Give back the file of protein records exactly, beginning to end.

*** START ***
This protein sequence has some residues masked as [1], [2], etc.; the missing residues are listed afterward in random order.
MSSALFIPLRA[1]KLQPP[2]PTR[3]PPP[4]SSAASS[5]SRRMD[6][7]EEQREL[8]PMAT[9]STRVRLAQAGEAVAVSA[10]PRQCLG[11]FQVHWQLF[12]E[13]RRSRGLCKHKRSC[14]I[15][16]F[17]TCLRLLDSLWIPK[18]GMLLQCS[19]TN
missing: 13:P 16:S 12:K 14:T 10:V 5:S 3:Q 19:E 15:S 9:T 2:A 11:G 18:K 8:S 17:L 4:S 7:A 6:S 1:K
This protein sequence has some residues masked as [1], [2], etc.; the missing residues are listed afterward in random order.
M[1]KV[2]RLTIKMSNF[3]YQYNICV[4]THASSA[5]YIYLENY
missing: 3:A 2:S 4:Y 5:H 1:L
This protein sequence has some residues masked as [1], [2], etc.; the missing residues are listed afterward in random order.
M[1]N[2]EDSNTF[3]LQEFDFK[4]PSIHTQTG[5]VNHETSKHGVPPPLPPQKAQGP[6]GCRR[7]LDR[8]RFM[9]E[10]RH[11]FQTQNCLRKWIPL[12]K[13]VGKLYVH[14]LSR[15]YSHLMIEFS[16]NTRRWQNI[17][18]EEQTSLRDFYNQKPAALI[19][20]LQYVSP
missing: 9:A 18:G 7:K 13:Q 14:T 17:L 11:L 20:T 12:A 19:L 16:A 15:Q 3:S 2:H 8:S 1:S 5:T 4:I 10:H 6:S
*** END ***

This protein sequence has some residues masked as [1], [2], etc.; the missing residues are listed afterward in random order.
MSSALFIPLRA[1]KLQPP[2]PTR[3]PPP[4]SSAASS[5]SRRMD[6][7]EEQREL[8]PMAT[9]STRVRLAQAGEAVAVSA[10]PRQCLG[11]FQVHWQLF[12]E[13]RRSRGLCKHKRSC[14]I[15][16]F[17]TCLRLLDSLWIPK[18]GMLLQCS[19]TN
missing: 13:P 16:S 12:K 14:T 10:V 5:S 3:Q 19:E 15:S 9:T 2:A 11:G 18:K 8:S 17:L 4:S 7:A 6:S 1:K
This protein sequence has some residues masked as [1], [2], etc.; the missing residues are listed afterward in random order.
M[1]KV[2]RLTIKMSNF[3]YQYNICV[4]THASSA[5]YIYLENY
missing: 3:A 2:S 4:Y 5:H 1:L
This protein sequence has some residues masked as [1], [2], etc.; the missing residues are listed afterward in random order.
M[1]N[2]EDSNTF[3]LQEFDFK[4]PSIHTQTG[5]VNHETSKHGVPPPLPPQKAQGP[6]GCRR[7]LDR[8]RFM[9]E[10]RH[11]FQTQNCLRKWIPL[12]K[13]VGKLYVH[14]LSR[15]YSHLMIEFS[16]NTRRWQNI[17][18]EEQTSLRDFYNQKPAALI[19][20]LQYVSP
missing: 9:A 18:G 7:K 13:Q 14:T 17:L 11:L 20:T 12:A 19:L 16:A 15:Q 3:S 2:H 8:S 1:S 5:T 4:I 10:H 6:S